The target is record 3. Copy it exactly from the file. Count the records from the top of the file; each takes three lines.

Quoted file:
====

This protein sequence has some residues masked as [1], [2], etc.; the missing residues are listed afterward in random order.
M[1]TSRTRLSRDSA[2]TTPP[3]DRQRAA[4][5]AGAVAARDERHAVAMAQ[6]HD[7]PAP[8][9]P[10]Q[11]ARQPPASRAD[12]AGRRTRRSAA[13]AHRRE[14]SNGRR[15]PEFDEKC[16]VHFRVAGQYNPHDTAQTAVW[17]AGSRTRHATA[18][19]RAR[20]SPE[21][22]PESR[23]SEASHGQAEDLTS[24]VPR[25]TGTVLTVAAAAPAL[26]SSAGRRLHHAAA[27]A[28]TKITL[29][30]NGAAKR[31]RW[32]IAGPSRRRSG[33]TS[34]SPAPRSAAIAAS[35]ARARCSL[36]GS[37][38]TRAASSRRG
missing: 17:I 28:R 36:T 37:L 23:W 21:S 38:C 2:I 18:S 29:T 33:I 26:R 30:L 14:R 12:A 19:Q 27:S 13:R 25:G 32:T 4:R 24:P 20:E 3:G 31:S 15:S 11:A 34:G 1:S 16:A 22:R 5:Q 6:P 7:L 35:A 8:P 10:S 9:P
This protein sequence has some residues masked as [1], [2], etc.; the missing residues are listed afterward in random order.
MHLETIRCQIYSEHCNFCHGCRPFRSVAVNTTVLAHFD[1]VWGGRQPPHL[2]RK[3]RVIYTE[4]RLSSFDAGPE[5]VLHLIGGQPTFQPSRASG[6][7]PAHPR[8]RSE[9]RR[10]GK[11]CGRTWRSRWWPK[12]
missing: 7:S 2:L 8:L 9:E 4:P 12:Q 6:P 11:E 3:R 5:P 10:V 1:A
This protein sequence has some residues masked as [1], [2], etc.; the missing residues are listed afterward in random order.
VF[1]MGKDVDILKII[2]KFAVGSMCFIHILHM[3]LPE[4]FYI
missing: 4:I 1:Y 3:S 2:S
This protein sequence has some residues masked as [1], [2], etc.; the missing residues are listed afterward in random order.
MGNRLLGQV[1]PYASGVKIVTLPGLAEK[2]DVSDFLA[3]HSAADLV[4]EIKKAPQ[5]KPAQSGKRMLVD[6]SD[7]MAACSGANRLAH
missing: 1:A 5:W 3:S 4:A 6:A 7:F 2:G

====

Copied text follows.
This protein sequence has some residues masked as [1], [2], etc.; the missing residues are listed afterward in random order.
VF[1]MGKDVDILKII[2]KFAVGSMCFIHILHM[3]LPE[4]FYI
missing: 4:I 1:Y 3:S 2:S